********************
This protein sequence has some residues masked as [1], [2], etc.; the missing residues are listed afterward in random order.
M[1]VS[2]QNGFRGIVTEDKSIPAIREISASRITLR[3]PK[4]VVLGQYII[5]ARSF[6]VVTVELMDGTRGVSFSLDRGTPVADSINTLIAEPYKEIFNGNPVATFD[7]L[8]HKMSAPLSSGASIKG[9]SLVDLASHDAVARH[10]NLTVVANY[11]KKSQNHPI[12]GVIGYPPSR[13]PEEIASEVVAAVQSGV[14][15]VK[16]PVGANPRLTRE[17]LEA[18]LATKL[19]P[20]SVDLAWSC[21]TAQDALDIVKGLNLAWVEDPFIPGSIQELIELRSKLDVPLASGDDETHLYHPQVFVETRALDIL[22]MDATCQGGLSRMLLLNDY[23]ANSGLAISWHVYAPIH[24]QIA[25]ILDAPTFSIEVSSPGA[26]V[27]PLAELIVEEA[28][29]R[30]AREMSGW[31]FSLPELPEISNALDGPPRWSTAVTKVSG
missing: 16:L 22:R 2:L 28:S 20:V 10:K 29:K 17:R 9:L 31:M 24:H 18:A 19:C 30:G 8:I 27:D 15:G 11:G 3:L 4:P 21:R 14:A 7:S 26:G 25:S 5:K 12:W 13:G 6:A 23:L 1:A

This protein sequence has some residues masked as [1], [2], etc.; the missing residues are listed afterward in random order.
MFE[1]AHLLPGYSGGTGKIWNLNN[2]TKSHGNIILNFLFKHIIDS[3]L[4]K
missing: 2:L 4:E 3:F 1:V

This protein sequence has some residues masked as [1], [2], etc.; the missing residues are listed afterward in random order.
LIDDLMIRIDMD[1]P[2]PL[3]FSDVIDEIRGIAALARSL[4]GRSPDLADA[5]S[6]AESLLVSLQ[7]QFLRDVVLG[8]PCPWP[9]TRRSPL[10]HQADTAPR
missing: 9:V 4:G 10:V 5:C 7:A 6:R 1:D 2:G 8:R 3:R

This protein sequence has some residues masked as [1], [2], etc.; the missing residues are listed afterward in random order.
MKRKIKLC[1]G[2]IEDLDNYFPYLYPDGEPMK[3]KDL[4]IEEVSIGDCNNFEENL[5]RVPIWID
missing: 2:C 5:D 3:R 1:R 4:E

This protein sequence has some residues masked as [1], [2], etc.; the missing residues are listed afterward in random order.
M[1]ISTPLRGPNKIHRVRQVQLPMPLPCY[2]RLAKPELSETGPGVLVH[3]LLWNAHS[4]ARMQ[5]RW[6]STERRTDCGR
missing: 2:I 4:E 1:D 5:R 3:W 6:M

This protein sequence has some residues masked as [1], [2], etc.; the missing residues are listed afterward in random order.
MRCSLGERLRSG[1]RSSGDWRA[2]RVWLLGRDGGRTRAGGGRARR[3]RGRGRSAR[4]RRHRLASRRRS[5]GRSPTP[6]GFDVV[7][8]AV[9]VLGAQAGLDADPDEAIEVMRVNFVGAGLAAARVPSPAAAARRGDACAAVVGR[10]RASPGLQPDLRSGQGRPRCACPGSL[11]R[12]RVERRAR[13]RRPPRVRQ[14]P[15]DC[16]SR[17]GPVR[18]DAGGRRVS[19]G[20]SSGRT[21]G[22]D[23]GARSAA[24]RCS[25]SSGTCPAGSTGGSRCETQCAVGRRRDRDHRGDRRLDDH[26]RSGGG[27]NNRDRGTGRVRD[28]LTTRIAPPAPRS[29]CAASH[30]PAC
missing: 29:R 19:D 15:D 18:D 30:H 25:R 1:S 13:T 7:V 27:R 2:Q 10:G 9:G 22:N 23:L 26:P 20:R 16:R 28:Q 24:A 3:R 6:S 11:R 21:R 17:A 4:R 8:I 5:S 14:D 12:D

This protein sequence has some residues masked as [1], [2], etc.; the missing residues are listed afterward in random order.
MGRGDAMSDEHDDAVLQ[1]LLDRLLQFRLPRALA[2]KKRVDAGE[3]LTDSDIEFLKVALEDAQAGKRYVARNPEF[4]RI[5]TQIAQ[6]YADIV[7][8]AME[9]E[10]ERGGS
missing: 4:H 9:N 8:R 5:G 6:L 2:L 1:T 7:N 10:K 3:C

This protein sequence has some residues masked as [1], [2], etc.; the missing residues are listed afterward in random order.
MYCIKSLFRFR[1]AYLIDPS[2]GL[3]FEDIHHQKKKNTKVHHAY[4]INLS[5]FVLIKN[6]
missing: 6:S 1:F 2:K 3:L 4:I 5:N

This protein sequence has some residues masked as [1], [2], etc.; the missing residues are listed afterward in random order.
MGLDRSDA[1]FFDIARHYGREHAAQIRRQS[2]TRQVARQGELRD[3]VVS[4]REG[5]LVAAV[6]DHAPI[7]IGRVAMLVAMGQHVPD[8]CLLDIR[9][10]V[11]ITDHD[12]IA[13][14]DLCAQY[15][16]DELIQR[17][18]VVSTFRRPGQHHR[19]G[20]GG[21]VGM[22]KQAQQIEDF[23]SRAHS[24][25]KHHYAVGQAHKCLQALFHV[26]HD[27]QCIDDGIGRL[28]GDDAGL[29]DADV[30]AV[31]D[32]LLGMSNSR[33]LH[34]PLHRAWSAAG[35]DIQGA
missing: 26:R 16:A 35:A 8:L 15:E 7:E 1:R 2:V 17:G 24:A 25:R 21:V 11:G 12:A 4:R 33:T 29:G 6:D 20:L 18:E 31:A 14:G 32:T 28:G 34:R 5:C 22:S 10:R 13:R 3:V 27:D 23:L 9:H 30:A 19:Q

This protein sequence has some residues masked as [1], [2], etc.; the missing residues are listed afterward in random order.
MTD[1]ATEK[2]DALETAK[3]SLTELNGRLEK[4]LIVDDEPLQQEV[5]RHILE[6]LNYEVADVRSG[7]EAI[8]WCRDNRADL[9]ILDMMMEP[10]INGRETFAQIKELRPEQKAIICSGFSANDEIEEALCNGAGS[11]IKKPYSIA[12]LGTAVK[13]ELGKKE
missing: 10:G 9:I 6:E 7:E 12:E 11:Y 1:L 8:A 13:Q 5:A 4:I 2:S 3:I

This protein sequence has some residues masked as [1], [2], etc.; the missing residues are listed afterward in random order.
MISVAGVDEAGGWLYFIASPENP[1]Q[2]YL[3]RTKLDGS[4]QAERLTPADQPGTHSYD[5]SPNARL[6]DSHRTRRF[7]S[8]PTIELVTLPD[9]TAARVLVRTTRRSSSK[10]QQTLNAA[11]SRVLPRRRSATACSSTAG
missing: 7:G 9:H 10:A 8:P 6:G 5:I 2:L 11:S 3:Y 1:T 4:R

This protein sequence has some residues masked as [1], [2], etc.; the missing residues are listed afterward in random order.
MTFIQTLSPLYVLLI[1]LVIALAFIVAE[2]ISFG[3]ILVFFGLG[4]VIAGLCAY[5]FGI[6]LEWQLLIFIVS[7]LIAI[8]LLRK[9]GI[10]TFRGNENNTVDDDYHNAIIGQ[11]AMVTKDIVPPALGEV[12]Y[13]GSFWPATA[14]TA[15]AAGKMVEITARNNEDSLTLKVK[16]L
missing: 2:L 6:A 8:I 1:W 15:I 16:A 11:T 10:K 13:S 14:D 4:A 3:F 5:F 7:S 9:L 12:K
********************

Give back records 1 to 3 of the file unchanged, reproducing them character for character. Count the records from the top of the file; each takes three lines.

This protein sequence has some residues masked as [1], [2], etc.; the missing residues are listed afterward in random order.
M[1]VS[2]QNGFRGIVTEDKSIPAIREISASRITLR[3]PK[4]VVLGQYII[5]ARSF[6]VVTVELMDGTRGVSFSLDRGTPVADSINTLIAEPYKEIFNGNPVATFD[7]L[8]HKMSAPLSSGASIKG[9]SLVDLASHDAVARH[10]NLTVVANY[11]KKSQNHPI[12]GVIGYPPSR[13]PEEIASEVVAAVQSGV[14][15]VK[16]PVGANPRLTRE[17]LEA[18]LATKL[19]P[20]SVDLAWSC[21]TAQDALDIVKGLNLAWVEDPFIPGSIQELIELRSKLDVPLASGDDETHLYHPQVFVETRALDIL[22]MDATCQGGLSRMLLLNDY[23]ANSGLAISWHVYAPIH[24]QIA[25]ILDAPTFSIEVSSPGA[26]V[27]PLAELIVEEA[28][29]R[30]AREMSGW[31]FSLPELPEISNALDGPPRWSTAVTKVSG
missing: 16:L 22:R 2:L 28:S 20:V 10:K 29:K 17:R 9:L 31:M 24:H 18:A 19:C 30:G 8:I 27:D 15:G 11:G 3:L 4:P 21:R 14:A 7:S 26:G 25:S 5:K 12:W 13:G 6:A 23:L 1:A

This protein sequence has some residues masked as [1], [2], etc.; the missing residues are listed afterward in random order.
MFE[1]AHLLPGYSGGTGKIWNLNN[2]TKSHGNIILNFLFKHIIDS[3]L[4]K
missing: 2:L 4:E 3:F 1:V

This protein sequence has some residues masked as [1], [2], etc.; the missing residues are listed afterward in random order.
LIDDLMIRIDMD[1]P[2]PL[3]FSDVIDEIRGIAALARSL[4]GRSPDLADA[5]S[6]AESLLVSLQ[7]QFLRDVVLG[8]PCPWP[9]TRRSPL[10]HQADTAPR
missing: 9:V 4:G 10:V 5:C 7:A 6:R 1:D 2:G 8:R 3:R